National Cancer Institute
Scientists are proposing a new way to fight solid cancer tumors by interfering with blood vessels surrounding them to shut off the tumor's supply of oxygen and nutrients. The new research could lead to a therapy that combines two different mechanisms used by immune cells to halt the growth of cancer tumors.
The background: The immune system is the most powerful weapon against diseases that we know. Medical researchers have triggered the immune system to fight cancer cells floating in the blood stream, but not successfully on solid tumors.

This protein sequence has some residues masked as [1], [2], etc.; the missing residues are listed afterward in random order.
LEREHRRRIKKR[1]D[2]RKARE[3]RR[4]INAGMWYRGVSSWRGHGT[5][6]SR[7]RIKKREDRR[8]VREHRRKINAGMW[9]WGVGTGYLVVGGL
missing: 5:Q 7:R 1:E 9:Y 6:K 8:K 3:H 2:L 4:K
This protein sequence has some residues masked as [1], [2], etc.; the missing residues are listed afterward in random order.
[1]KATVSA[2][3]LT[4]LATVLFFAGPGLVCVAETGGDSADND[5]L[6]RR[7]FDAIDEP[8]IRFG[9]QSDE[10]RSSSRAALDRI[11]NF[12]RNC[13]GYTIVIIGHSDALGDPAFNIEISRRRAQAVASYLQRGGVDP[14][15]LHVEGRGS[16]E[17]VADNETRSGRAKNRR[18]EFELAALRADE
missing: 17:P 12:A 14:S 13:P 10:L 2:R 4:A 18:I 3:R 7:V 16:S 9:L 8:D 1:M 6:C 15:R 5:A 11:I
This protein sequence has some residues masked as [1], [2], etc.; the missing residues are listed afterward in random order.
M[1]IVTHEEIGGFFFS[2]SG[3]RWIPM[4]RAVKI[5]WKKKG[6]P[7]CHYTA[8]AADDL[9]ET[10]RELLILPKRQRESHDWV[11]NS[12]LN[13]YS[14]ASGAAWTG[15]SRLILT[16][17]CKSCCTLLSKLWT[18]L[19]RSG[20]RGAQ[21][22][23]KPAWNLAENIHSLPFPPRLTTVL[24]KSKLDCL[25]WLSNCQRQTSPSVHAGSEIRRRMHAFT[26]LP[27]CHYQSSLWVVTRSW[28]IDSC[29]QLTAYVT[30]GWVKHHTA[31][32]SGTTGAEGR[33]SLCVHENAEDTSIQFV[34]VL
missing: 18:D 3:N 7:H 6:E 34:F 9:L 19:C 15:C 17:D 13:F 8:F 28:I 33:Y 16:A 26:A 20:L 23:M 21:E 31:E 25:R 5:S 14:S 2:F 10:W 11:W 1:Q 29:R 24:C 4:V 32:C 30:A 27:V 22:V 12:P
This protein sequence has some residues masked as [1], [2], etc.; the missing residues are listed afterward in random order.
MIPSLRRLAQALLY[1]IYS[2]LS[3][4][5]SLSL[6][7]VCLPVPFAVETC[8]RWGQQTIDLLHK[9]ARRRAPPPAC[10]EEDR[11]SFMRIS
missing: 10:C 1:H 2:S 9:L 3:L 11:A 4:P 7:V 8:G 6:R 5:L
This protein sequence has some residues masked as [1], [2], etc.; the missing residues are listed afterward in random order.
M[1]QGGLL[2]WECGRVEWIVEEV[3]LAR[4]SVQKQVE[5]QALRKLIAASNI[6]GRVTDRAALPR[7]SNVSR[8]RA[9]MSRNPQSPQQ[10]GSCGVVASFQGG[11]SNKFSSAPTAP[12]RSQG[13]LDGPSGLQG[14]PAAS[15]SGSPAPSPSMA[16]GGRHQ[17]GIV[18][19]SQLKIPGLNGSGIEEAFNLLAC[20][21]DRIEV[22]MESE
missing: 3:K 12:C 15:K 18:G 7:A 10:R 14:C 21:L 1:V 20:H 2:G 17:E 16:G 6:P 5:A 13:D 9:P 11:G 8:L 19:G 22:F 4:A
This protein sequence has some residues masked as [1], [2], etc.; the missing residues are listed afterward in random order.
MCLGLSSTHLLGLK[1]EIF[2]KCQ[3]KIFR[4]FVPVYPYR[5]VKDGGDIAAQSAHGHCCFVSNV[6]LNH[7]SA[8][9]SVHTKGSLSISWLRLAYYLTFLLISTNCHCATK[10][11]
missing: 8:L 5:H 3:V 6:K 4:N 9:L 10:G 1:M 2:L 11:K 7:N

How it might work: T-cells are a special type of immune cell. They produce both interferon gamma and something called tumor necrosis factor (TNF). Working together, TNF can burst the blood vessels around a cancer, which allows interferon gamma to cut off the blood supply. The researchers tested it on genetically modified mice in a clinical lab setting. It didn't kill the cancer cells, but it kept the disease from progressing by stopping the growth of tumors.